Surveillance biopsy timing not tied to reclassification
(HealthDay)—Timing of the first active surveillance biopsy is not associated with increased adverse reclassification of prostate cancer, according to a study published in the April issue of The Journal of Urology.
Liam C. Macleod, M.D., from the University of Washington in Seattle, and colleagues analyzed the Canary PASS (Prostate Cancer Active Surveillance Study) to determine biopsy timing influence on rates of prostate cancer adverse reclassification at the first active surveillance biopsy. An increase in Gleason sum and/or 34 percent or more of cores with prostate cancer were used to define reclassification.
The researchers found that 21.1 percent of 421 men experienced reclassification at the first active surveillance biopsy. Eleven months was the median time from prostate cancer diagnosis to first active surveillance biopsy. Reclassification rates were 24 percent at <8 months, 19 percent at 8 to 13 months, and 22 percent ≥13 months (p = 0.65). The odds ratio (OR) of reclassification at 8 to 13 months and ≥13 months was 0.88 (95 percent confidence interval, 0.5 to 1.6) and 0.95 (95 percent confidence interval, 0.5 to 1.9), respectively, versus men biopsied at <8 months. Increased odds of reclassification were seen with prostate-specific antigen density ≥0.15 (referent <0.15; OR, 1.9) and body mass index ≥35 kg/m² (referent <25 kg/m²; OR, 2.4) were associated with increased odds of reclassification.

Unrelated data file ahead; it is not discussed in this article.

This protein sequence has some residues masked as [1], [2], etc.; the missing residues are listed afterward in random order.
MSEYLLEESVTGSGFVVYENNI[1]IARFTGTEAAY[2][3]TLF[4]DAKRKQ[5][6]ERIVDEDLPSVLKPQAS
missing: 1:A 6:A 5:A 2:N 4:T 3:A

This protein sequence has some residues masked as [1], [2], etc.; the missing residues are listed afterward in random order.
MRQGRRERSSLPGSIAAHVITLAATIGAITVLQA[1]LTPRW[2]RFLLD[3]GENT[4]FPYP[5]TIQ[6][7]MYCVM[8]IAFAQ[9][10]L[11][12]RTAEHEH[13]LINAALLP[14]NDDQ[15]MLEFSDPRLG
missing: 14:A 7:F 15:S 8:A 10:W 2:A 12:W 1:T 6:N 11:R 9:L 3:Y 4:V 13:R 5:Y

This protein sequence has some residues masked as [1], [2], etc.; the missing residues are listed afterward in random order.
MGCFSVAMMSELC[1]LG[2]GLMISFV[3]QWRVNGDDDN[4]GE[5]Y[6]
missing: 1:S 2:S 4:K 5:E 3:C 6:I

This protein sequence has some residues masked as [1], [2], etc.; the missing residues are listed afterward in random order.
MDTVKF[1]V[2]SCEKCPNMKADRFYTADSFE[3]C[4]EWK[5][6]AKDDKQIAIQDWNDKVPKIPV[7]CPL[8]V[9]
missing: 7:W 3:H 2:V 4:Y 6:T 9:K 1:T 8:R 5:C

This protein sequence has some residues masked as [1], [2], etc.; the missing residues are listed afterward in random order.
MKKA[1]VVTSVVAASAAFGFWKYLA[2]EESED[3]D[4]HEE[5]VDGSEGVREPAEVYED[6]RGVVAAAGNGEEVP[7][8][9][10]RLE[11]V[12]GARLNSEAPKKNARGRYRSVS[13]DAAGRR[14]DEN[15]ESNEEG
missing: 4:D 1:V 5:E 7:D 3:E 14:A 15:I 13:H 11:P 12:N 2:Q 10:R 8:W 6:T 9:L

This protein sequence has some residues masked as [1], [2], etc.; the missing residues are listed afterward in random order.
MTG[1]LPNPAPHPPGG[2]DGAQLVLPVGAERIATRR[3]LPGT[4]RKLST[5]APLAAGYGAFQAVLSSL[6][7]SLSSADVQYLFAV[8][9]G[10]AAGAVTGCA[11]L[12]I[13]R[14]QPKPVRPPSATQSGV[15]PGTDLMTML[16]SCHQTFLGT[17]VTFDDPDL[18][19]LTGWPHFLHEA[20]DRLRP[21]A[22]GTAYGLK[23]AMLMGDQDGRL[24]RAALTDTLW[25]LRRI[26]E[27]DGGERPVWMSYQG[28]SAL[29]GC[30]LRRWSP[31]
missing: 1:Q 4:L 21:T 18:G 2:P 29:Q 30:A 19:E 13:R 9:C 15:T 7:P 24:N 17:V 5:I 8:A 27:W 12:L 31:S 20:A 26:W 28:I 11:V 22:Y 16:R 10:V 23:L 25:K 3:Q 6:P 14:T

"In low risk patients on active surveillance, it may be reasonable to perform the first active surveillance biopsy at a later time, reducing the overall cost and morbidity of active surveillance," the authors write.
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